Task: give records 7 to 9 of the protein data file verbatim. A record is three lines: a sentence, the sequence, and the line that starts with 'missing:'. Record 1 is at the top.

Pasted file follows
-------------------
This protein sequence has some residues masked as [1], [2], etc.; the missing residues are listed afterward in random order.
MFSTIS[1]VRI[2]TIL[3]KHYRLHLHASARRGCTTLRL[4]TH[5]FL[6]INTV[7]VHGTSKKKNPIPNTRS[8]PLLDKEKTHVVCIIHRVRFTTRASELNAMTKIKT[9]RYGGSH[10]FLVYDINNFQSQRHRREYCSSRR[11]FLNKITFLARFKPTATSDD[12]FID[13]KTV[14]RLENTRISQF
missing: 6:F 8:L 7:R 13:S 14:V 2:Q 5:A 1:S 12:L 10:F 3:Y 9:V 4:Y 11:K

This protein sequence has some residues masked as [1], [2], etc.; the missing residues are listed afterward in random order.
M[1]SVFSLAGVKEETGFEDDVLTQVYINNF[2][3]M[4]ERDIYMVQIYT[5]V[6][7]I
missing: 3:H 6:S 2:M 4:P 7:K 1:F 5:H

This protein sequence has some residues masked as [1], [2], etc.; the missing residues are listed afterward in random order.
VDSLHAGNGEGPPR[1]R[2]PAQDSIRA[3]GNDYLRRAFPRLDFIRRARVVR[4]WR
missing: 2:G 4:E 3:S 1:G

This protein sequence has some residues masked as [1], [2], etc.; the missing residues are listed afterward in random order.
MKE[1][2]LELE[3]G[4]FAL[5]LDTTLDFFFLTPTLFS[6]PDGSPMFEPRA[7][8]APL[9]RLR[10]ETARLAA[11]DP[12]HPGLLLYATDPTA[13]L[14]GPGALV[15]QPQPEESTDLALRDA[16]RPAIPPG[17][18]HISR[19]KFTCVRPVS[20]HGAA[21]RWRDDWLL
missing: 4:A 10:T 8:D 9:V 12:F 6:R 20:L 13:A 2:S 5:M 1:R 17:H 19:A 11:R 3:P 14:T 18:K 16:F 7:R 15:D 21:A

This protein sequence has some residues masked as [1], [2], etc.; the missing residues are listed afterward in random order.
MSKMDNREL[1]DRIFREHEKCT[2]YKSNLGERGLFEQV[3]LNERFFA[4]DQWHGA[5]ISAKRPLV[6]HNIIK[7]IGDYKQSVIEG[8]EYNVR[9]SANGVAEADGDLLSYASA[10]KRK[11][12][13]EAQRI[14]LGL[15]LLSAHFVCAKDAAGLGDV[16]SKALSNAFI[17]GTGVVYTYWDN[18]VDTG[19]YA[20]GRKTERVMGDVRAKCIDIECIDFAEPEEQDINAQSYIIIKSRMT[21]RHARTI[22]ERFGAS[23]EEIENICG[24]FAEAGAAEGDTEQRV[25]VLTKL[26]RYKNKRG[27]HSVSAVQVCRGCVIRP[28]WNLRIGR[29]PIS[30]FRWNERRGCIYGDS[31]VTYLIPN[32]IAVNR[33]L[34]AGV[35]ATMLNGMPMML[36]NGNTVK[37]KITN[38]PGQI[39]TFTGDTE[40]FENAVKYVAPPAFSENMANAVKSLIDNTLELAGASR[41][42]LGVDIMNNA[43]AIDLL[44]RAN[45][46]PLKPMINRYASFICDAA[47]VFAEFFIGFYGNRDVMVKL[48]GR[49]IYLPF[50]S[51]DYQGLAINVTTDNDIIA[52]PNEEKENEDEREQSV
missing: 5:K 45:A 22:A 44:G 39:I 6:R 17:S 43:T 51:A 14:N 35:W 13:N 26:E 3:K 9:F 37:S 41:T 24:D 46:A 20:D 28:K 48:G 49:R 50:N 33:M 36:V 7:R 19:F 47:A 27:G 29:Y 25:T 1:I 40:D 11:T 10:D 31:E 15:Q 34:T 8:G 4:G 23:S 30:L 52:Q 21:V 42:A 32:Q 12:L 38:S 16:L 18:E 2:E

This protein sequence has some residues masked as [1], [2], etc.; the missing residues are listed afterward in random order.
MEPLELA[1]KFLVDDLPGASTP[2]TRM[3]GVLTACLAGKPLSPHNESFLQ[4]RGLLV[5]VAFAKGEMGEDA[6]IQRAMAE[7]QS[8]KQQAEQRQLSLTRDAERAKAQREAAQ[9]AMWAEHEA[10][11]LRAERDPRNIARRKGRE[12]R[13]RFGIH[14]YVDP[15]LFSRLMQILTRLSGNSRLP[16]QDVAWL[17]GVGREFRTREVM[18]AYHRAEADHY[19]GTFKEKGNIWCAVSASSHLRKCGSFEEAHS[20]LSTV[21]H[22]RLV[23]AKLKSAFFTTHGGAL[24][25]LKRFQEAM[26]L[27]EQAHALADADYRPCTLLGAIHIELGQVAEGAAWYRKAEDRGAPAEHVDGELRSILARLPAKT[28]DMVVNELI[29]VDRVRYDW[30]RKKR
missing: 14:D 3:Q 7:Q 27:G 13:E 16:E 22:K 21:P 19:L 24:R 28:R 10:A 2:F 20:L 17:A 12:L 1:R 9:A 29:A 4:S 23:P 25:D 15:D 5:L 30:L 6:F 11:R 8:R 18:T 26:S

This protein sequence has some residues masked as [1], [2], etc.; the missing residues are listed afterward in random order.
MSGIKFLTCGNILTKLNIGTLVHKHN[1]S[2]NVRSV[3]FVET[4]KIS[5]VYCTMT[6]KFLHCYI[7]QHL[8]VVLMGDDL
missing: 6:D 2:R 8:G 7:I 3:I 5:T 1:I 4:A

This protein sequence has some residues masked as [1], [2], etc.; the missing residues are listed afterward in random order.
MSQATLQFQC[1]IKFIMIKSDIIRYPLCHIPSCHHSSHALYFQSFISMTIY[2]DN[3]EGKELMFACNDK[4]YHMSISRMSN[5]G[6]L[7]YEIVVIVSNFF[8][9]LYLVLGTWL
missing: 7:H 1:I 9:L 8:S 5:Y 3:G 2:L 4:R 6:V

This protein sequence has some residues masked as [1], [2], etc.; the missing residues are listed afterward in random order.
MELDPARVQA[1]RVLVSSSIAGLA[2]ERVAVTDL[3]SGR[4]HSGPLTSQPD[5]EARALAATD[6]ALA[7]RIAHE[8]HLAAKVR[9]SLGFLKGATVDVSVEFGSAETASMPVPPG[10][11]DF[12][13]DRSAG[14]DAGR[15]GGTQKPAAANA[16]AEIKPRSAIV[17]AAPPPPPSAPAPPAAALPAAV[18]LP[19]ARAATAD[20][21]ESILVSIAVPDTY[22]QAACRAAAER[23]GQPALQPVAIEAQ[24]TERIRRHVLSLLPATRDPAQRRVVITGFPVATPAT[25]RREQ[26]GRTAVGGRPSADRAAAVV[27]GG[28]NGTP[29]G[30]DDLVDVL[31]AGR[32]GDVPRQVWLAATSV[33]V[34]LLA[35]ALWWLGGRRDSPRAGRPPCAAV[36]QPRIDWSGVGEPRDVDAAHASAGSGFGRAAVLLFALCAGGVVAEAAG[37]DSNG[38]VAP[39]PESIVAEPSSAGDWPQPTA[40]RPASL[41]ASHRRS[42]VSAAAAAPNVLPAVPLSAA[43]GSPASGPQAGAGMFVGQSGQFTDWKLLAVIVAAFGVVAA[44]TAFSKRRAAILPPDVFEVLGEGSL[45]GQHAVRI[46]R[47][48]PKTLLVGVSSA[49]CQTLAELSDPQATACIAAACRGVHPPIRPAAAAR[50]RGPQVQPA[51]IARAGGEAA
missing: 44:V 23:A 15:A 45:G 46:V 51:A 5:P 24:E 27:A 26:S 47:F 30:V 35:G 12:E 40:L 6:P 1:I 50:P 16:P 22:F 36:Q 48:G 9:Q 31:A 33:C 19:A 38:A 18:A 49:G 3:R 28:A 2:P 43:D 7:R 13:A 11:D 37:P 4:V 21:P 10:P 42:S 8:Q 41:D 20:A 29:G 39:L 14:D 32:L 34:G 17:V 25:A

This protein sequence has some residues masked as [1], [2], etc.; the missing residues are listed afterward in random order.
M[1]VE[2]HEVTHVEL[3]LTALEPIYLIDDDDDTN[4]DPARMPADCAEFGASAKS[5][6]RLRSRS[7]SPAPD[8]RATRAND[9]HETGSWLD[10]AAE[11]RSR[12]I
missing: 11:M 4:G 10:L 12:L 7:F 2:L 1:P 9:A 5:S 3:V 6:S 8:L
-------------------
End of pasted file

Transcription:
This protein sequence has some residues masked as [1], [2], etc.; the missing residues are listed afterward in random order.
MSGIKFLTCGNILTKLNIGTLVHKHN[1]S[2]NVRSV[3]FVET[4]KIS[5]VYCTMT[6]KFLHCYI[7]QHL[8]VVLMGDDL
missing: 6:D 2:R 8:G 7:I 3:I 5:T 1:I 4:A

This protein sequence has some residues masked as [1], [2], etc.; the missing residues are listed afterward in random order.
MSQATLQFQC[1]IKFIMIKSDIIRYPLCHIPSCHHSSHALYFQSFISMTIY[2]DN[3]EGKELMFACNDK[4]YHMSISRMSN[5]G[6]L[7]YEIVVIVSNFF[8][9]LYLVLGTWL
missing: 7:H 1:I 9:L 8:S 5:Y 3:G 2:L 4:R 6:V

This protein sequence has some residues masked as [1], [2], etc.; the missing residues are listed afterward in random order.
MELDPARVQA[1]RVLVSSSIAGLA[2]ERVAVTDL[3]SGR[4]HSGPLTSQPD[5]EARALAATD[6]ALA[7]RIAHE[8]HLAAKVR[9]SLGFLKGATVDVSVEFGSAETASMPVPPG[10][11]DF[12][13]DRSAG[14]DAGR[15]GGTQKPAAANA[16]AEIKPRSAIV[17]AAPPPPPSAPAPPAAALPAAV[18]LP[19]ARAATAD[20][21]ESILVSIAVPDTY[22]QAACRAAAER[23]GQPALQPVAIEAQ[24]TERIRRHVLSLLPATRDPAQRRVVITGFPVATPAT[25]RREQ[26]GRTAVGGRPSADRAAAVV[27]GG[28]NGTP[29]G[30]DDLVDVL[31]AGR[32]GDVPRQVWLAATSV[33]V[34]LLA[35]ALWWLGGRRDSPRAGRPPCAAV[36]QPRIDWSGVGEPRDVDAAHASAGSGFGRAAVLLFALCAGGVVAEAAG[37]DSNG[38]VAP[39]PESIVAEPSSAGDWPQPTA[40]RPASL[41]ASHRRS[42]VSAAAAAPNVLPAVPLSAA[43]GSPASGPQAGAGMFVGQSGQFTDWKLLAVIVAAFGVVAA[44]TAFSKRRAAILPPDVFEVLGEGSL[45]GQHAVRI[46]R[47][48]PKTLLVGVSSA[49]CQTLAELSDPQATACIAAACRGVHPPIRPAAAAR[50]RGPQVQPA[51]IARAGGEAA
missing: 44:V 23:A 15:A 45:G 46:V 51:A 5:P 24:E 27:A 26:S 47:F 30:V 35:G 12:E 40:L 6:P 1:I 50:P 16:P 22:F 36:Q 48:G 9:Q 31:A 33:C 19:A 38:A 18:A 49:G 3:R 28:A 2:P 43:D 7:R 13:A 11:D 37:P 4:V 21:P 10:P 42:S 8:Q 41:D 20:A 29:G 39:L 14:D 32:L 34:G 17:V 25:A